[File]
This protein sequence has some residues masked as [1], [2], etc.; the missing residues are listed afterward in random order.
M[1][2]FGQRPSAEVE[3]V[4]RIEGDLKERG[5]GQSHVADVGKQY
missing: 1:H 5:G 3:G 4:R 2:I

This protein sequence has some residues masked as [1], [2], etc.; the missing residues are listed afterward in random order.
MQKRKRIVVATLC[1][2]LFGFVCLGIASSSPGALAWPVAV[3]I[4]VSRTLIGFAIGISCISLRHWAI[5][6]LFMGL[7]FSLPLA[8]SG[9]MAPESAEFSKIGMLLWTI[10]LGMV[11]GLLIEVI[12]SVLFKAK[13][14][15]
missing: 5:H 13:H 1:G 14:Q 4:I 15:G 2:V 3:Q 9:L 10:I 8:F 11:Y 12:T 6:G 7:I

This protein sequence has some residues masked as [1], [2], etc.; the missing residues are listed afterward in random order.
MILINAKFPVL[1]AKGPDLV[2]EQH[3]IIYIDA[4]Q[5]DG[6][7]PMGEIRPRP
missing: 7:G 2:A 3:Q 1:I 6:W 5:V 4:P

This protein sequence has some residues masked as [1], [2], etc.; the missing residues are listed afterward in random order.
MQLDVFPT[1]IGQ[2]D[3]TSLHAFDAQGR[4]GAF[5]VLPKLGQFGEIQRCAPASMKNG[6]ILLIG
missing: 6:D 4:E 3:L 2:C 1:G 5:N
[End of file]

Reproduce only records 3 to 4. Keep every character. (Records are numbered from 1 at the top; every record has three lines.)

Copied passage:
This protein sequence has some residues masked as [1], [2], etc.; the missing residues are listed afterward in random order.
MILINAKFPVL[1]AKGPDLV[2]EQH[3]IIYIDA[4]Q[5]DG[6][7]PMGEIRPRP
missing: 7:G 2:A 3:Q 1:I 6:W 5:V 4:P

This protein sequence has some residues masked as [1], [2], etc.; the missing residues are listed afterward in random order.
MQLDVFPT[1]IGQ[2]D[3]TSLHAFDAQGR[4]GAF[5]VLPKLGQFGEIQRCAPASMKNG[6]ILLIG
missing: 6:D 4:E 3:L 2:C 1:G 5:N